Huttle: NJ’s LGBT curriculum ‘accurate, inclusive, and respectful’
“Way to go, New Jersey – you change history and now it’s Adam and Steve instead of Adam and Eve.”
“I’m not for it. Either way, how I raise my kids is my business, not the school’s or government’s.”
“It’s so dumb. How about you teach the kids real history?”
These are examples of criticisms facing the new LGBT-inclusive curriculum law in New Jersey. Just recently, Gov. Phil Murphy made New Jersey the second state in the nation to require boards of education to adopt school curriculum that accurately portrays the contributions of persons with disabilities and the LGBT community.
Let’s be clear: This law is not pandering to a specific community and it is not the government intruding on the way that parents should be raising their children. This law ensures that our curriculum will be fair, accurate, inclusive and respectful of the contributions made by disabled persons and the LGBT community.
Our school curriculums ensure that students understand the contributions of Greek philosophers and Roman emperors, so why are our students not educated on the career of Harvey Milk or the activism of Marsha P. Johnson, who was long left out of the narrative surrounding the 1969 Stonewall riots? Likewise, the stories of the disabled community deserve to be heard and remembered; history shouldn’t stop with Helen Keller, her achievements though incredible, are not the sole achievements of the disabled community.
Winston Churchill once said, “History will be kind to me for I intend to write it.” This notion fails to understand the limitations of our understanding of history. History is written by the victors and more often than not, the victors are the people in power – the people with privilege. For so long, marginalized communities were forced to live in the shadows, while there are still countless obstacles for those facing oppression, ensuring fair and equal historical representation is the first of many steps in making sure everyone has a voice.
In 2011, Governor Christie signed my landmark legislation the “Anti-Bullying Bill of Rights Act” – this law strengthened the procedures for preventing, reporting, investigating and responding to incidents of harassment, intimidation and bullying of students at school. This law is one of my greatest achievements and I believe expanding New Jersey’s school curriculum to be more inclusive was the logical next step.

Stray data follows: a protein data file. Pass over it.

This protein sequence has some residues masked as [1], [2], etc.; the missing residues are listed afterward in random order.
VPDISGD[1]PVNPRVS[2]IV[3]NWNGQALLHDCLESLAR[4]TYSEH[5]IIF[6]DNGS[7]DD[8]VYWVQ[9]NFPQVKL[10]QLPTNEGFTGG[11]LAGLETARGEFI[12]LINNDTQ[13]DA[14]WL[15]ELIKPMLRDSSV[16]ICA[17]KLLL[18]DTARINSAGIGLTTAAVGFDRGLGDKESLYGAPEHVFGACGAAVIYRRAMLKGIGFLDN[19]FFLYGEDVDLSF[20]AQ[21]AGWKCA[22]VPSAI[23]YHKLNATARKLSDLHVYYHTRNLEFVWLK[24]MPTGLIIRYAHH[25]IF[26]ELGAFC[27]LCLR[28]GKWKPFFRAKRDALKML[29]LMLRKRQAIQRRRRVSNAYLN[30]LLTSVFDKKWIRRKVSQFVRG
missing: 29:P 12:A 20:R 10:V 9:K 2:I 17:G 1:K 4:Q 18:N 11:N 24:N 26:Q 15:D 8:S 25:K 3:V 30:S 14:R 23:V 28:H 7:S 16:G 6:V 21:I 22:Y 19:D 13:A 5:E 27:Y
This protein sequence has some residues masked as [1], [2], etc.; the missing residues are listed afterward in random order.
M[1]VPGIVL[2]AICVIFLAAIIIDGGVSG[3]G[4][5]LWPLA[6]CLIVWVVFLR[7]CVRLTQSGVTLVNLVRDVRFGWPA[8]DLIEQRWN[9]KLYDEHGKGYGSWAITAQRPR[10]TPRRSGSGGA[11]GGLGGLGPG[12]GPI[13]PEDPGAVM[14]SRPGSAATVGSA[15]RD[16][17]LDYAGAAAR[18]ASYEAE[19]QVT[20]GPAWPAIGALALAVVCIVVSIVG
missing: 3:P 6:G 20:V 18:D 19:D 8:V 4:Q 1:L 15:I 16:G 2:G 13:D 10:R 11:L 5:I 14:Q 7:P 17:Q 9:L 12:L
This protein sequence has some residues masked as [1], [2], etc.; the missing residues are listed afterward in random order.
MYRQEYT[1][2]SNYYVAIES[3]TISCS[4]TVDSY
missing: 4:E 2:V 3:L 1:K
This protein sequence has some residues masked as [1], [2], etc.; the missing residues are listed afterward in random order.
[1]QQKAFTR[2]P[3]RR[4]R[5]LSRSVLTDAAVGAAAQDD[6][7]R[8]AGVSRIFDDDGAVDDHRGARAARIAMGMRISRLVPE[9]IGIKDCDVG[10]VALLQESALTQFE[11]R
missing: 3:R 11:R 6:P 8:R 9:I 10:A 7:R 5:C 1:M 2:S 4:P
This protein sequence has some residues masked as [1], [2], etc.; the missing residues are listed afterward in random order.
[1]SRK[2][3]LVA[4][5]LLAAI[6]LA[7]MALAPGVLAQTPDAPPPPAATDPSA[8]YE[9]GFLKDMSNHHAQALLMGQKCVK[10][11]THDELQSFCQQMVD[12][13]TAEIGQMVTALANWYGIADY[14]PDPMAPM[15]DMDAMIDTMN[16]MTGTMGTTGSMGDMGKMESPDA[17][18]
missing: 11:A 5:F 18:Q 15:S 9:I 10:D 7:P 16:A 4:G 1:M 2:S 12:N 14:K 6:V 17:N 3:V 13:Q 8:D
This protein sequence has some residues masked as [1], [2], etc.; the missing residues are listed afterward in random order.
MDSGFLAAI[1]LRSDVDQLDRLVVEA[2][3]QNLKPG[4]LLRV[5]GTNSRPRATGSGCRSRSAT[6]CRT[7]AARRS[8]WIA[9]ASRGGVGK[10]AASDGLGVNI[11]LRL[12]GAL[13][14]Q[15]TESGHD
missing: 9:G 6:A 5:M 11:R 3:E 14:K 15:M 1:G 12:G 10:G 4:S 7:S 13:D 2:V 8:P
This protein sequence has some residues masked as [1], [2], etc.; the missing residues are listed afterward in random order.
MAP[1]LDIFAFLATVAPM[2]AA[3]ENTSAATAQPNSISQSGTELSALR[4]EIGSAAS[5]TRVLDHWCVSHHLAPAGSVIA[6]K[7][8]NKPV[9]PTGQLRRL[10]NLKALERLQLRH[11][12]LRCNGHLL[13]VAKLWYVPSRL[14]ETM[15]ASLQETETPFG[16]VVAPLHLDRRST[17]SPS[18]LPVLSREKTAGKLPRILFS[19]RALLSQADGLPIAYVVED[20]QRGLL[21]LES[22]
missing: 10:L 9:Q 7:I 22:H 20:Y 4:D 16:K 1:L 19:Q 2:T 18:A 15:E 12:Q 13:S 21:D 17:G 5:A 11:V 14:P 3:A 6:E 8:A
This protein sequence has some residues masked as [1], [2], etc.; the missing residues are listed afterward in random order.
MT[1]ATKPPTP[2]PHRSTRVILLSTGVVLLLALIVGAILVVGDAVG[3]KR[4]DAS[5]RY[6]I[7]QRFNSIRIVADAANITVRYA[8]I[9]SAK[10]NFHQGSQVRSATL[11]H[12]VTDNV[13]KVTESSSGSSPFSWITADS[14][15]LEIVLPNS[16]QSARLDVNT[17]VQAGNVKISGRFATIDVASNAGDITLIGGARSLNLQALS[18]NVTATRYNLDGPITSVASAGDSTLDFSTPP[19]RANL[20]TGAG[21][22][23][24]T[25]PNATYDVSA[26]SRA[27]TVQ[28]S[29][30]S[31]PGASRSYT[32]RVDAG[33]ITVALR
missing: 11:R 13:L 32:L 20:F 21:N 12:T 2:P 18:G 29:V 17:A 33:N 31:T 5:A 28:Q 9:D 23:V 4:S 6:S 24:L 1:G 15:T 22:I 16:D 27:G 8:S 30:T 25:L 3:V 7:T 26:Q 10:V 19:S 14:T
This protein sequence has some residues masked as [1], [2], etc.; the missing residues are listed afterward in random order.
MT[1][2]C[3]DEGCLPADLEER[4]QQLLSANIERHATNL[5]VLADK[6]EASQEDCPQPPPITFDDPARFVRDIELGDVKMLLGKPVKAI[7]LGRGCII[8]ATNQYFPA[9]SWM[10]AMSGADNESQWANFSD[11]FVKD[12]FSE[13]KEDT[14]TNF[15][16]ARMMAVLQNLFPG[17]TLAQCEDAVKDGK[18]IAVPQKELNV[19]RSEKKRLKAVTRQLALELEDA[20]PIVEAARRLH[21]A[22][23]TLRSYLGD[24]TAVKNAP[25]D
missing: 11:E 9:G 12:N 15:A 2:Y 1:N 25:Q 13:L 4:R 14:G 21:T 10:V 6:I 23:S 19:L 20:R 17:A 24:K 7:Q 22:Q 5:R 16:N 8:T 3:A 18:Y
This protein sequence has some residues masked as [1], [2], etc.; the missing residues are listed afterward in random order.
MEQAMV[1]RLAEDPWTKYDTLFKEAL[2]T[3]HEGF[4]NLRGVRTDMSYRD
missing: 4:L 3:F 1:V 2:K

A 2017 online survey by GLSEN (Gay, Lesbian, and Straight Education Network) found that seventy-nine percent of LGBT students in New Jersey have regularly faced homophobic remarks, with 14 percent hearing such remarks from school staff. Twenty percent had faced physical harassment or assault during the past year. These numbers are alarming, and they made it clear that there is much more work to be done to ensure that all students, regardless of ability, sexual orientation or gender identity, have a safe place to learn and grow.
Studies show that schools with inclusive curriculum have significantly less bullying around sexual orientation and gender identity and expression; this law will take a significant step forward in improving school climate for everyone. We are at a point in our nation’s history where divisiveness and hate feel commonplace. It is my hope that with this legislation we can change our culture and foster new generations of students that understand the importance of tolerance and equality.
So yes, way to go New Jersey, we are teaching our kids real and comprehensive history.
Valerie Vainieri Huttle, D-Englewood, represents the 37th Legislative District in the New Jersey General Assembly. She was one of the primary sponsors of the LGBT curriculum legislation.